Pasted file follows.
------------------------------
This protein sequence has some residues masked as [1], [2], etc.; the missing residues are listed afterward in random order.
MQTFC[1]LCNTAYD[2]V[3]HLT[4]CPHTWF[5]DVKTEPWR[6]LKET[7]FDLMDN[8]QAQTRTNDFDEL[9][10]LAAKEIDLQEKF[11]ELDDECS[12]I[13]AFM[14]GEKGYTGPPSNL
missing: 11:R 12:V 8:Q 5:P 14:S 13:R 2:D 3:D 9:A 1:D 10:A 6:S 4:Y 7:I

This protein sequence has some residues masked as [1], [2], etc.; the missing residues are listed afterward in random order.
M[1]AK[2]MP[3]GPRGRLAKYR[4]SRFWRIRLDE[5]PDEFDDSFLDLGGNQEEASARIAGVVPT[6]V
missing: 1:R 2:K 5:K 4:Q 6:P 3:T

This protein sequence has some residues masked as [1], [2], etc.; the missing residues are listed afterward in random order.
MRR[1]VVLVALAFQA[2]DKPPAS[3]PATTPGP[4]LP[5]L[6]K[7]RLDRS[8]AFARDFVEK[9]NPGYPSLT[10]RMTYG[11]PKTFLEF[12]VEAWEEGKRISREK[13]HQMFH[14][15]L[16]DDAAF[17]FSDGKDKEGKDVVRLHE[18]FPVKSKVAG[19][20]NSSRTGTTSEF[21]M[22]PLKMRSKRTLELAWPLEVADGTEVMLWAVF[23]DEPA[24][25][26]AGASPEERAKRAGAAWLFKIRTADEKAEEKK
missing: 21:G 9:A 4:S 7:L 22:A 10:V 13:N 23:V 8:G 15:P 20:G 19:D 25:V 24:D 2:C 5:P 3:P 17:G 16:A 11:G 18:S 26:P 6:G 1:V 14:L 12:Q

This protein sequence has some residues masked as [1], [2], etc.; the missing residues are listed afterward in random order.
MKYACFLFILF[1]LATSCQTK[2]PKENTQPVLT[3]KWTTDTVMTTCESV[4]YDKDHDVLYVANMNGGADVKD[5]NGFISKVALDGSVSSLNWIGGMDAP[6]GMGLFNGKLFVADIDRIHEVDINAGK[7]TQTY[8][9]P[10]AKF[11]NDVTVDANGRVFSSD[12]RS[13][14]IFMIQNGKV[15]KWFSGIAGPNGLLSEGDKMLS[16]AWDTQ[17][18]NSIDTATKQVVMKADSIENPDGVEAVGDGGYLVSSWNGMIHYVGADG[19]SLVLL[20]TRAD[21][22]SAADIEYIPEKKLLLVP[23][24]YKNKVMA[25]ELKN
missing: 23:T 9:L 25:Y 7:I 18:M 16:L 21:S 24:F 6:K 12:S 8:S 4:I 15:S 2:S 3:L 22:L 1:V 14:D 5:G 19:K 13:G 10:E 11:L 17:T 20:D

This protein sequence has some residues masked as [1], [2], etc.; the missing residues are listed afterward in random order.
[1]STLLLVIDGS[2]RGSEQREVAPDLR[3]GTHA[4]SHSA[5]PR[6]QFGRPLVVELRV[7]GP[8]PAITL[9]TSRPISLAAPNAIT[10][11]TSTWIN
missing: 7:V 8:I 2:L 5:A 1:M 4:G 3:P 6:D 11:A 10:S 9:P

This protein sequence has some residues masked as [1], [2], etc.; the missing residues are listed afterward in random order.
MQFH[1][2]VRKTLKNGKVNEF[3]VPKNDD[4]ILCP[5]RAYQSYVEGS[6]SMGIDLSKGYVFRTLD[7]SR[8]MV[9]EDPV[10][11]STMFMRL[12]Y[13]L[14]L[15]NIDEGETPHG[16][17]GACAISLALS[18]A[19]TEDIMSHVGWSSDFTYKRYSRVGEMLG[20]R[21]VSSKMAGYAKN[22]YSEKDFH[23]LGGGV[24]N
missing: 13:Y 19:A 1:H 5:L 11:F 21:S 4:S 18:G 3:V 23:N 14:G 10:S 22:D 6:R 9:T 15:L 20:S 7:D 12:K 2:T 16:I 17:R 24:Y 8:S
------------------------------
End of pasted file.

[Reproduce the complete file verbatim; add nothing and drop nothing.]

This protein sequence has some residues masked as [1], [2], etc.; the missing residues are listed afterward in random order.
MQTFC[1]LCNTAYD[2]V[3]HLT[4]CPHTWF[5]DVKTEPWR[6]LKET[7]FDLMDN[8]QAQTRTNDFDEL[9][10]LAAKEIDLQEKF[11]ELDDECS[12]I[13]AFM[14]GEKGYTGPPSNL
missing: 11:R 12:V 8:Q 5:P 14:S 13:R 2:D 3:D 9:A 1:D 10:A 6:S 4:Y 7:I

This protein sequence has some residues masked as [1], [2], etc.; the missing residues are listed afterward in random order.
M[1]AK[2]MP[3]GPRGRLAKYR[4]SRFWRIRLDE[5]PDEFDDSFLDLGGNQEEASARIAGVVPT[6]V
missing: 1:R 2:K 5:K 4:Q 6:P 3:T

This protein sequence has some residues masked as [1], [2], etc.; the missing residues are listed afterward in random order.
MRR[1]VVLVALAFQA[2]DKPPAS[3]PATTPGP[4]LP[5]L[6]K[7]RLDRS[8]AFARDFVEK[9]NPGYPSLT[10]RMTYG[11]PKTFLEF[12]VEAWEEGKRISREK[13]HQMFH[14][15]L[16]DDAAF[17]FSDGKDKEGKDVVRLHE[18]FPVKSKVAG[19][20]NSSRTGTTSEF[21]M[22]PLKMRSKRTLELAWPLEVADGTEVMLWAVF[23]DEPA[24][25][26]AGASPEERAKRAGAAWLFKIRTADEKAEEKK
missing: 21:G 9:A 4:S 7:L 22:A 10:V 13:N 23:V 8:G 15:P 20:G 19:D 25:V 24:D 2:C 5:P 3:P 17:G 16:A 11:G 18:S 26:P 6:G 1:V 14:L 12:Q

This protein sequence has some residues masked as [1], [2], etc.; the missing residues are listed afterward in random order.
MKYACFLFILF[1]LATSCQTK[2]PKENTQPVLT[3]KWTTDTVMTTCESV[4]YDKDHDVLYVANMNGGADVKD[5]NGFISKVALDGSVSSLNWIGGMDAP[6]GMGLFNGKLFVADIDRIHEVDINAGK[7]TQTY[8][9]P[10]AKF[11]NDVTVDANGRVFSSD[12]RS[13][14]IFMIQNGKV[15]KWFSGIAGPNGLLSEGDKMLS[16]AWDTQ[17][18]NSIDTATKQVVMKADSIENPDGVEAVGDGGYLVSSWNGMIHYVGADG[19]SLVLL[20]TRAD[21][22]SAADIEYIPEKKLLLVP[23][24]YKNKVMA[25]ELKN
missing: 23:T 9:L 25:Y 7:I 18:M 16:L 21:S 24:F 6:K 12:S 8:S 4:I 15:S 2:S 3:L 22:L 1:V 14:D 5:G 19:K 13:G 10:E 11:L 17:T 20:D

This protein sequence has some residues masked as [1], [2], etc.; the missing residues are listed afterward in random order.
[1]STLLLVIDGS[2]RGSEQREVAPDLR[3]GTHA[4]SHSA[5]PR[6]QFGRPLVVELRV[7]GP[8]PAITL[9]TSRPISLAAPNAIT[10][11]TSTWIN
missing: 7:V 8:I 2:L 5:A 1:M 4:G 3:P 6:D 11:A 10:S 9:P

This protein sequence has some residues masked as [1], [2], etc.; the missing residues are listed afterward in random order.
MQFH[1][2]VRKTLKNGKVNEF[3]VPKNDD[4]ILCP[5]RAYQSYVEGS[6]SMGIDLSKGYVFRTLD[7]SR[8]MV[9]EDPV[10][11]STMFMRL[12]Y[13]L[14]L[15]NIDEGETPHG[16][17]GACAISLALS[18]A[19]TEDIMSHVGWSSDFTYKRYSRVGEMLG[20]R[21]VSSKMAGYAKN[22]YSEKDFH[23]LGGGV[24]N
missing: 13:Y 19:A 1:H 5:L 11:F 21:S 4:S 18:G 3:V 23:N 14:G 10:S 22:D 6:R 9:T 15:L 20:S 7:D 12:K 2:T 16:I 17:R 24:Y 8:S